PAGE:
|Margaretta Sackville Tangermann, founder of the Social Work Department
Social work is defined by the US Department of Labor as “a profession of individuals with a strong desire to improve people’s lives.” Social workers seek to help individuals, families, organizations, groups, and communities engage resources that will alleviate human problems. Social work is also concerned with enabling clients to develop capacities and strengths that will enhance social functioning (Ambrosino, et al, 2001).
The scope of social work is national and international. There are over half a million highly trained social work professionals in the United States that are committed to values of social and economic justice, empowerment, and advocating for vulnerable and disenfranchised groups (National Association of Social Workers).
The bachelor in social work, BSW, at VU is a specialized degree from a long standing accredited program that prepares graduates for generalist practice in direct human service positions. This professional program is built on a strong liberal arts base and a solid social work curriculum that provides students with core foundational knowledge, values, and skills that are transferable to different settings, populations, and social issues.
Students are engaged in learning both in and out of the classroom. The social work major consists of 45 credits plus general education requirements and 18 credits of required interdisciplinary courses (of which most are interchangeable in the general education requirements for the BA). Students also are involved in learning activities that allow them to apply classroom knowledge such as internships at a social service agency engaging in cross-culture communication and interchange to learn and practice cultural competency, visiting the state legislature to examine the role of advocacy, and preparing at undergraduate research to investigate the role research has in informing practice.
|LouJeanne Walton, Student, Professor, Chair, Emeritus, Mentor to many
Social work majors can broaden their learning by pursuing co-curricular plans of a double major or minor that combines their interest in disciplines such as psychology, theology, international service, political science, sociology, foreign language, etc. In addition students are encouraged to engage in off campus learning experiences such as Urban Studies, as well as semesters in Namibia, Mexico, China, Cambridge, and Rutlingen.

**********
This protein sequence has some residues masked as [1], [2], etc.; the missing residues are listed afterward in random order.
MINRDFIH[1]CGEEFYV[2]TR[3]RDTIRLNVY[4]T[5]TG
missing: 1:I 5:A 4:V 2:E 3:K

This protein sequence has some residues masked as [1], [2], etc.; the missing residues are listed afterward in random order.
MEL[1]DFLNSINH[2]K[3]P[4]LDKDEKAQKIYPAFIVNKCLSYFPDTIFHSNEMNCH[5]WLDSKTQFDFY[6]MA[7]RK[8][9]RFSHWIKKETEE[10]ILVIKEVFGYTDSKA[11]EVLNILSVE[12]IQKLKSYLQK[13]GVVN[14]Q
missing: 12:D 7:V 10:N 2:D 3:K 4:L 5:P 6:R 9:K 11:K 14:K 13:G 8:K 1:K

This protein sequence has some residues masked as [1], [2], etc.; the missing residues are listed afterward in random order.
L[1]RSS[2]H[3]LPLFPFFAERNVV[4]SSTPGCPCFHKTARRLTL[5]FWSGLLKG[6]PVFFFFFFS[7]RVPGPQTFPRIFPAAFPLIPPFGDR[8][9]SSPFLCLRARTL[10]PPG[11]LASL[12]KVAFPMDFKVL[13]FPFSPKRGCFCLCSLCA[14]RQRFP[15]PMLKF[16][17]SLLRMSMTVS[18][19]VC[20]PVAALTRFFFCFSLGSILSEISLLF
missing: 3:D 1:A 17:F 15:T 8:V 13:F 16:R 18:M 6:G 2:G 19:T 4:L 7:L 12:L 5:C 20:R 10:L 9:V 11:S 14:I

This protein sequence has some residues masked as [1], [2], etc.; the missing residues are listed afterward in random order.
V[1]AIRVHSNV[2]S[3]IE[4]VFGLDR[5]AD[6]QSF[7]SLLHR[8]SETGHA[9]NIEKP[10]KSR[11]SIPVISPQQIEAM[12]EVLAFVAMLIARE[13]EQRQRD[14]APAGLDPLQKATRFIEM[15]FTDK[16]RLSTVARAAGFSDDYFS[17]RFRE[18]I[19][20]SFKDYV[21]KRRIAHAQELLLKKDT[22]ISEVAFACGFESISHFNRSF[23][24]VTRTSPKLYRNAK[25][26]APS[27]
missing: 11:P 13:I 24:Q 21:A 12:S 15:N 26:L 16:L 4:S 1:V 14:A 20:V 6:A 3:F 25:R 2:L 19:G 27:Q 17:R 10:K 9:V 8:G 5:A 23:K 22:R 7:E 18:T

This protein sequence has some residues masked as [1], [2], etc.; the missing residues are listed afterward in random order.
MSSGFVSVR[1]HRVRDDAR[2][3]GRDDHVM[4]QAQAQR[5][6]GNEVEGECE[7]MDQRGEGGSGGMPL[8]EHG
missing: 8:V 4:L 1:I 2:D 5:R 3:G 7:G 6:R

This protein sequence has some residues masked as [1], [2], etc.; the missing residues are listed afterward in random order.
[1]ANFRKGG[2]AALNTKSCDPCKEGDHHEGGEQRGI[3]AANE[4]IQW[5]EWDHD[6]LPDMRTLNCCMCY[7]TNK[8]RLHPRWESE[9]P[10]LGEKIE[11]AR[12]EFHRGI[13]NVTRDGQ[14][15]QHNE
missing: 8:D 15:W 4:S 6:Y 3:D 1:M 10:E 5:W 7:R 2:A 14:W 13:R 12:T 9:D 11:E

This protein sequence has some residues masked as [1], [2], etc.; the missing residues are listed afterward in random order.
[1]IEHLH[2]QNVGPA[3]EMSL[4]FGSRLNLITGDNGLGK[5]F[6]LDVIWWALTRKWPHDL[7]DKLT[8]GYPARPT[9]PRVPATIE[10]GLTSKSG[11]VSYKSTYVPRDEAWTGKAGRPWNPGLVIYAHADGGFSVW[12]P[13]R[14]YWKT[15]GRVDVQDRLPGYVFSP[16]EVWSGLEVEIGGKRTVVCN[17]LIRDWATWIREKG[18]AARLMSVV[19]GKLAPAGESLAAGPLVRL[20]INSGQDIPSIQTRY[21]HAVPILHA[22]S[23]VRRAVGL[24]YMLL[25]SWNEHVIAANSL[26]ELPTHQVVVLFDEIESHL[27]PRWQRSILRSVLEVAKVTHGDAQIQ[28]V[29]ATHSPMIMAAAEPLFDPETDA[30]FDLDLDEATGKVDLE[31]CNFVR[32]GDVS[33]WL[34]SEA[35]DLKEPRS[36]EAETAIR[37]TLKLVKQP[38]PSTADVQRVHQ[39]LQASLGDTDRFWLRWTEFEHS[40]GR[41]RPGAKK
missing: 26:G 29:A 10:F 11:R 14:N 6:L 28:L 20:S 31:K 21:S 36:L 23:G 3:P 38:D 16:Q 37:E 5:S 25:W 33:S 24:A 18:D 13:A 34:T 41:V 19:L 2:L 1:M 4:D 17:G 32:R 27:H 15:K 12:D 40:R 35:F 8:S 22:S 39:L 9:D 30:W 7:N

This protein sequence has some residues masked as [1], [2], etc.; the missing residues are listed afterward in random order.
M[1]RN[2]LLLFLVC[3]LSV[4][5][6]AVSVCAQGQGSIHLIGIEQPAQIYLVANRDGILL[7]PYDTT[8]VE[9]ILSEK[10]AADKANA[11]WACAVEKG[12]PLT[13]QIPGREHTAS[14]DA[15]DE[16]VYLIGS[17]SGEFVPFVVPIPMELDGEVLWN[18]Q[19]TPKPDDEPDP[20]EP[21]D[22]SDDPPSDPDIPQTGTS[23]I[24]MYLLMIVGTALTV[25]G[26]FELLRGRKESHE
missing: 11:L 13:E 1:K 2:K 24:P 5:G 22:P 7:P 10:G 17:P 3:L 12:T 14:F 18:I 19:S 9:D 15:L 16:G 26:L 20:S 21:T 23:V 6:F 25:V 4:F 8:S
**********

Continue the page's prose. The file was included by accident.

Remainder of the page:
Internships at VU “set our graduates apart” as this experience fosters the integration of empirical and practice based knowledge and promotes the development of professional competence. Field education is systematically designed, supervised, coordinated, and evaluated according to stringent criteria established by the Council on Social Work Education (CSWE). This educationally directed internship program offers students opportunities for practice in a variety of settings in the community. Students complete a 100 hour internship in the spring semester of their junior year and a 450 hour internship in the fall and spring semesters of their senior year.
Graduates from our program are highly marketable and are employed in child welfare, mental health, schools, hospitals, elder care, churches, shelters, corrections, and other social service settings. Alumni typically enter graduate school to pursue a MSW within five years of graduation and are eligible to apply with advanced standing which gives them credit on courses taken within the BSW curriculum and reduces graduate school to two to three semesters. Some of our graduates pursue post graduate, gap year experiences in the Peace Corps, Lutheran Volunteer Corps, and Americorps.
Faculty are active in the community and have well defined areas of interest and expertise. The faculty to student ratio enables a rich learning environment that focuses on student, personal and professional development and collegiality.
The social work department has an established Student Social Work Organization, SSWO, that affords students the opportunity to put learning into action and also has established a chapter of the Phi Alpha National social work honor society. The Iota Lambda chapter recognizes students who have achieved a 3.25 GPA in social work and a 3.0 GPA in all required coursework for the BSW degree. Potential members are identified who exemplify the characteristics of consummate social work professionals involved in the community and university.